is a better example of attempting cancellation than the one you
suggested.

4. ### whit3rdGuest

Yes, but it can't just be ANY diode. It needs to be open to light.
There is a threshold effect in photoelectric output that scales with
the built-in potential.

Interestingly, ANY two metals take on a potential difference on
contact,
and that's why thermocouples work. But to measure such potentials
inside a circuit one needs to control ALL the circuit's materials and
temperatures. Doing the measurement by photoelectric emission is
possible, there have been experiments with vacuum lathes (because
a fresh metal surface is required, not a dirty exposed-to-air crust).

5. ### John PopelishGuest

whit3rd wrote:
(snip)
(snip)

You might want to look into this belief a bit, since it is
completely wrong.

6. ### whit3rdGuest

No, not wrong, just a bit perverse. The little electrons
redistribute
quickly into charged layers after contact, but at the moment of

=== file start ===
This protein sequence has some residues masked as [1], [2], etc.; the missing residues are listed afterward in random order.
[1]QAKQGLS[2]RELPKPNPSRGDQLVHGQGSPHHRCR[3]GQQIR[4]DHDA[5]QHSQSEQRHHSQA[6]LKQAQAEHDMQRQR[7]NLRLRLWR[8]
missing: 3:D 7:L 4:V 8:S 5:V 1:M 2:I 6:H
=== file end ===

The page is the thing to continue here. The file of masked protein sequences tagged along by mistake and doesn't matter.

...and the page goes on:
contact, there IS a field at the interface.

7. ### John PopelishGuest

thermocouples work.

8. ### Tim WilliamsGuest

http://en.wikipedia.org/wiki/Thermoelectric_effect

Contact potentials are well known in condensed state physics. They can be
quite high and have essentially unlimited current, but the naughty thing is
getting that voltage out without cancelling it with another junction or
series of junctions. A difference in temperature generates a low order
difference, which is how thermocouples work.

Tim

9. ### John PopelishGuest

Show me the phrase "contact potential" or "low order
difference" in that article.

Here is the sentence that tells what makes thermocouples